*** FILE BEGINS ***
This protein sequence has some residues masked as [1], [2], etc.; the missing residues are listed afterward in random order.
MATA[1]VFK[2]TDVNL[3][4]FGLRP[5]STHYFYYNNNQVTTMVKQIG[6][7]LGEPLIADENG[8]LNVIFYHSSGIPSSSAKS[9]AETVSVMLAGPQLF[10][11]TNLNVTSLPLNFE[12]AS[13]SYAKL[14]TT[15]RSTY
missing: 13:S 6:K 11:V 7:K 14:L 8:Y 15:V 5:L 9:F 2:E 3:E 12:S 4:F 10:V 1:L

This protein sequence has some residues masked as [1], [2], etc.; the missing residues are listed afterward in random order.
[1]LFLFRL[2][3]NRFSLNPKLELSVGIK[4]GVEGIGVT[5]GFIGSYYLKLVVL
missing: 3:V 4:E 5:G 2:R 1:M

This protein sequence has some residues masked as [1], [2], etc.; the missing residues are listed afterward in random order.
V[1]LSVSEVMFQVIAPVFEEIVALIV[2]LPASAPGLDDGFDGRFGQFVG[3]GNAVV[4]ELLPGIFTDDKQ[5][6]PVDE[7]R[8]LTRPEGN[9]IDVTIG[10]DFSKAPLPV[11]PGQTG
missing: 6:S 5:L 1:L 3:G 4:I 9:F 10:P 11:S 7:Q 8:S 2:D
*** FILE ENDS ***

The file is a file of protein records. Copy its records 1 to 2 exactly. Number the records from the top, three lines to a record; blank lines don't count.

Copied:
This protein sequence has some residues masked as [1], [2], etc.; the missing residues are listed afterward in random order.
MATA[1]VFK[2]TDVNL[3][4]FGLRP[5]STHYFYYNNNQVTTMVKQIG[6][7]LGEPLIADENG[8]LNVIFYHSSGIPSSSAKS[9]AETVSVMLAGPQLF[10][11]TNLNVTSLPLNFE[12]AS[13]SYAKL[14]TT[15]RSTY
missing: 13:S 6:K 11:V 7:K 14:L 8:Y 15:V 5:L 9:F 2:E 3:E 12:S 4:F 10:V 1:L

This protein sequence has some residues masked as [1], [2], etc.; the missing residues are listed afterward in random order.
[1]LFLFRL[2][3]NRFSLNPKLELSVGIK[4]GVEGIGVT[5]GFIGSYYLKLVVL
missing: 3:V 4:E 5:G 2:R 1:M